True Detective was, without a doubt, television’s dark horse winner for the fist half of 2014 – in just about every sense of the word. HBO’s high-art, neo-Noir spin on the police detective sub-genre became a bonafide cultural fixation for the entirety of its eight-episode run (a rarity in the days of delayed Netflix discovery), and served as a pretty strong showcase for lead actors Matthew McConaughey and Woody Harrelson.
That latter point has made the announcement of True Detective season 2 a bittersweet prospect, as we’ve learned that there will be major changes to the season 2 format. The show will embrace a true anthology structure, meaning season 2 will be a different story, following different characters; season 1 director Cary Fukunaga will not be returning as sole architect of season 2 (it will have multiple directors), and a new setting will be established. In fact, about the only thing that will remain constant is the presence of showrunner Nic Pizzolatto.
While the loss of something proven and familiar is always slightly jarring for fans of a TV show, the opportunity for something new and just as great (if not improved) offers a certain amount of intrigue, as well. The Web has been buzzing with such possibilities for new True Detective leads – and even when false, rumors of actors like Jessica Chastain possibly coming onboard excite the imagination.
For his part, Pizzolatto has previously stated that a synopsis for season 2 would be, “hard women, bad men and the secret occult history of the United States transportation system.” Now he is stepping out to get ahead of the rumor mill, recently providing some concrete (if not vague) details about how True Detective season 2 is shaping up:
“Right now, we’re working with three leads… The characters are all new, but I’m deeply in love with each of them. We’ve got the entire series broken out with a couple of scripts, and we’ll probably start casting in earnest in the coming months.”
As for the new setting, it will move things from the southern coast to the western coast of the United States:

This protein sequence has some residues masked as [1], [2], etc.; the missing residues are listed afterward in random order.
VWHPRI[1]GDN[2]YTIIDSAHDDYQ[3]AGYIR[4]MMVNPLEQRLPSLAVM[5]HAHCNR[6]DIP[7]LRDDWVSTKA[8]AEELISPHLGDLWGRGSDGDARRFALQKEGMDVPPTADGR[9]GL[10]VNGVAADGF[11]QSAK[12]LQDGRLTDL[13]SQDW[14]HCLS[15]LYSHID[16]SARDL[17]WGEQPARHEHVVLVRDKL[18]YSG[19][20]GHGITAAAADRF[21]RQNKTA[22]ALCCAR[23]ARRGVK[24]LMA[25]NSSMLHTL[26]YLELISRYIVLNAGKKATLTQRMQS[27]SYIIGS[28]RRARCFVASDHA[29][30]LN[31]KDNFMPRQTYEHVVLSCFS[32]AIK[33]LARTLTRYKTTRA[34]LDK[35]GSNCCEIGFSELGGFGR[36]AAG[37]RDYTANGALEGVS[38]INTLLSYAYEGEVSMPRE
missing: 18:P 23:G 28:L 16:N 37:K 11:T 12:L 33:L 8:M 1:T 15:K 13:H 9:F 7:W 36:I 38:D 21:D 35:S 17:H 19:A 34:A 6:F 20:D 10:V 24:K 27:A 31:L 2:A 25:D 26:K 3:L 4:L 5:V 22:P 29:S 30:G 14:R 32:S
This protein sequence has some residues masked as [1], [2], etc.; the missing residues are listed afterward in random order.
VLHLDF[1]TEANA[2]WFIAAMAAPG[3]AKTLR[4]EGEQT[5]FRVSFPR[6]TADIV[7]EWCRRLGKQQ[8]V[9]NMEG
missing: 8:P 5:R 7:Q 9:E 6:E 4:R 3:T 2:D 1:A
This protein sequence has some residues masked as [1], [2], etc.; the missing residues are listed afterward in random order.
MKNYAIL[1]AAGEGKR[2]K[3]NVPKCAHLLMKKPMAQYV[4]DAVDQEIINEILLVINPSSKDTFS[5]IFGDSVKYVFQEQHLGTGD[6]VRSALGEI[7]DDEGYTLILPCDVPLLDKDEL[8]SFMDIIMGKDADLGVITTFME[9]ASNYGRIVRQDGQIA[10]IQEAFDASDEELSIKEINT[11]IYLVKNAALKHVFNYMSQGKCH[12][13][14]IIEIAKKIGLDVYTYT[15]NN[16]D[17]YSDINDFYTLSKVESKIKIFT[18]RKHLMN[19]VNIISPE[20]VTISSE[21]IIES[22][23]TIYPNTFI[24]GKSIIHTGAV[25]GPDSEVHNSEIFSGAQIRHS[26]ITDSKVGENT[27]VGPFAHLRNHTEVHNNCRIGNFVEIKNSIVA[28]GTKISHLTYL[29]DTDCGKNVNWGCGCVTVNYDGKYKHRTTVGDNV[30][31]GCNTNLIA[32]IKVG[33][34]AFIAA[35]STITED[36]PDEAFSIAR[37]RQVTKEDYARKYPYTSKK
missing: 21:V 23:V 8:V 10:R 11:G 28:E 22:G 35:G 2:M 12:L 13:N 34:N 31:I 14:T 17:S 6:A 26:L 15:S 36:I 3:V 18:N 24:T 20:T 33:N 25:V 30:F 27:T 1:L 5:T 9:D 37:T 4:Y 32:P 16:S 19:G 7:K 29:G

“…It takes place in California — not Los Angeles, but some of the much lesser known venues of California — and we’re going to try to capture a certain psychosphere ambiance of the place, much like we did in season one.”
Taking all of this info into account, it seems very likely that the female detective theory is a sound one – but it could possibly be complicated (in more ways than one) with the presence of a third party – be they male or female, cop, crook or civilian.
As for the location? Not being someone overly familiar with either the “psychosphere ambiance” of lesser-known California locales, or the occult conspiracy theories of the US transportation system, I have little idea what Pizzolatto has in mind. I’m more concerned about certain staples of the show – like Rus Cohle’s Nietzschian philosophical rants – being forcibly recycled to (mis-)fit new characters. In other words: I’m more worried about the tone and atmosphere of season 1 being lost in translation to season 2, more so than I’m worried about what the actual investigation is about, or which actors are playing the cops. But that’s just me.
As stated, casting should soon reveal a great deal about the character dynamics in season 2 – and whether or not people will be satisfied (or not) with the actors brought in to replace McConaughey and Harrelson.
Kofi Outlaw blogs at Screen Rant.